Philadelphia, PA asked in Wrongful Death for Kentucky

Q: Was I entitled to any of the estate of my minor daughter that passed away from her injuries due to the car accident.

Case Description

On August 12th 2012 I was involved in a single car accident. It was just myself and my daughter in the car. My 5 year old daughter was severely injured. She passed away 3 months later due to her injuries. I was covered thru progressive under my husband at the time. Shortly after her passing my husband and I divorced. At the time of the wreck I was a stay at home mom. I have since gained employment. However her death has left me severely depressed and I've been diagnosed with major depressive disorder and PTSD. Progressive pays for me to receive therapy for a lifetime In regards to treatment for my grief. I haven't been informed that I can recall of any other benefits I may receive. I didn't want to ask for financial benefits for the longest time because I blame myself for her death. I'm constantly missing work because of my issues I deal with daily and that time off is mostly unpaid. I'm now looking at losing my home due to not making payments.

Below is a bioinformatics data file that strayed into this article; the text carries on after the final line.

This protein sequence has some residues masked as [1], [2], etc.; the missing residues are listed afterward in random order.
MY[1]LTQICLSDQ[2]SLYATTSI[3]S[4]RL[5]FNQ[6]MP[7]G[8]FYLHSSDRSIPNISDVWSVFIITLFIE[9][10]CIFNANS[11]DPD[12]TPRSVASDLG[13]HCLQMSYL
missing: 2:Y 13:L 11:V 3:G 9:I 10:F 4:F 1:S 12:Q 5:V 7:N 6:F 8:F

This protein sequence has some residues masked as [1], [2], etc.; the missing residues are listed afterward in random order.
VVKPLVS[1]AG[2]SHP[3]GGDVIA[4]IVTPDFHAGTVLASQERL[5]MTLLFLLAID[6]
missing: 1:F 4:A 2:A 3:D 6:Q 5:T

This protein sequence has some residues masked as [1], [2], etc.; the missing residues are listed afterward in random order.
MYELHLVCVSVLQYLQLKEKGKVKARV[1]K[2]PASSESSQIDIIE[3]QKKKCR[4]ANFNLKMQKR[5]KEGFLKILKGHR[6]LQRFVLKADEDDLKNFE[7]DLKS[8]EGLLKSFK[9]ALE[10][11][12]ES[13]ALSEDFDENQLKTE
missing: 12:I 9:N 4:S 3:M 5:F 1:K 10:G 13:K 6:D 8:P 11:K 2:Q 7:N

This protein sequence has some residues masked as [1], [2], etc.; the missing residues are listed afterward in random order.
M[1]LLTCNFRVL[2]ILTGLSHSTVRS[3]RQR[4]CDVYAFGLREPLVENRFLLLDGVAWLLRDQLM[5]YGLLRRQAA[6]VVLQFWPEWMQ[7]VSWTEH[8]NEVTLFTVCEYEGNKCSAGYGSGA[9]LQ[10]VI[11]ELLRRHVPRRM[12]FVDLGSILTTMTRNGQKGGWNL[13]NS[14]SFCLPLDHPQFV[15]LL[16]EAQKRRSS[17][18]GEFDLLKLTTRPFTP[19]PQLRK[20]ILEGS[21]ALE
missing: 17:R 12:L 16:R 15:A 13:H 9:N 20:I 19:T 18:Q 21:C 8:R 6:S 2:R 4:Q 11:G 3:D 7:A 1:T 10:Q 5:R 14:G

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2 Lawyer Answers
Brian Lehman
Brian Lehman

A: You should contact a lawyer and go through the facts of this case. You listed Kentucky, which has a one-year statute of limitation in which to bring a personal injury lawsuit. Ky. Rev. Stat. § 413.140(1)(a). Based on these facts, claims that your daughter's estate may have had against the other driver would appear to be barred over four years later.

If the insurance covered your daughters' death, then the money would be paid into the estate and then distributed according to the laws of the state handling the probate. It's unclear from your statement what state's laws apply here. In addition, the lawyer needs to review the insurance policy as the terms of the insurance matter.

The statute of limitations in Kentucky for breach of contract is 4 or 5 years Ky. Rev. Stat. § 355.2-725 (2016); Ky. Rev. Stat. § 413.120(1) (2016), so you should contact a lawyer immediately since you have either gone past the date or it is getting close. Another state's laws may apply (e.g., the insurance contract may determine it).

Peter N. Munsing
Peter N. Munsing

A: Normally you would be. You need to check with the attorney that raised the estate for her. Usually you would have been a co-administrator.

As to your PTSD if you haven't tried it, check out EMDR therapy. Google "Psychology Today Therapist EMDR ___________."

(insert name of your town).

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